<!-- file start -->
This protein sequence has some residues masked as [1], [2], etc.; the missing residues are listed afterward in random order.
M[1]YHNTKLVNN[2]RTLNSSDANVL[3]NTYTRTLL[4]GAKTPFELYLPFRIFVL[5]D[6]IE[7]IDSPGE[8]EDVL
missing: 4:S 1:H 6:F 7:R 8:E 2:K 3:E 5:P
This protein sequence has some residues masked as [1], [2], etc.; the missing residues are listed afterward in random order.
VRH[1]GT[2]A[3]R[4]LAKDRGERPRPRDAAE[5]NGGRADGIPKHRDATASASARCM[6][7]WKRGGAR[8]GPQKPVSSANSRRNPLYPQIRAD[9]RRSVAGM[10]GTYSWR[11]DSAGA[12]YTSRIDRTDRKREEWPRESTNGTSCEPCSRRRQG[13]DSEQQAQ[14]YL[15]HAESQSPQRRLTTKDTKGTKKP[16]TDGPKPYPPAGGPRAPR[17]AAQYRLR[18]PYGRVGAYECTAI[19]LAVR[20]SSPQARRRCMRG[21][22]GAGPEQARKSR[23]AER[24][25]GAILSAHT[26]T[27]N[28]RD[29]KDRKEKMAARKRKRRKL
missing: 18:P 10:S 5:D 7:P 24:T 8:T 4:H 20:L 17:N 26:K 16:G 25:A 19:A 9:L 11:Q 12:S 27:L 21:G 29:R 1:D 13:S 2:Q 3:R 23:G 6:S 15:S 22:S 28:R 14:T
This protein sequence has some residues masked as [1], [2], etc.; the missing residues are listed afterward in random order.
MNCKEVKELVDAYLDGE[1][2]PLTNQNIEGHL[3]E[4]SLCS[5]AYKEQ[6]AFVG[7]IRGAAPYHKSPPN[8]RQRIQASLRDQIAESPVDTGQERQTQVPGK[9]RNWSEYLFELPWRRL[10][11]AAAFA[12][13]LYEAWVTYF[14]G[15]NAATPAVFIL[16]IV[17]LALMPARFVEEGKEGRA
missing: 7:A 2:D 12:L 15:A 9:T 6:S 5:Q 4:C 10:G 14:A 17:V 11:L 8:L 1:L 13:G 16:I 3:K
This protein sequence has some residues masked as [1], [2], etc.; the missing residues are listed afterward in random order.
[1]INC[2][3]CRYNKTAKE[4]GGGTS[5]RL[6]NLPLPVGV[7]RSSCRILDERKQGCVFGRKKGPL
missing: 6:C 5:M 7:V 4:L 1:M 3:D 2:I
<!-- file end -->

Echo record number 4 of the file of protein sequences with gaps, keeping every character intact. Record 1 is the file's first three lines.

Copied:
This protein sequence has some residues masked as [1], [2], etc.; the missing residues are listed afterward in random order.
[1]INC[2][3]CRYNKTAKE[4]GGGTS[5]RL[6]NLPLPVGV[7]RSSCRILDERKQGCVFGRKKGPL
missing: 6:C 5:M 7:V 4:L 1:M 3:D 2:I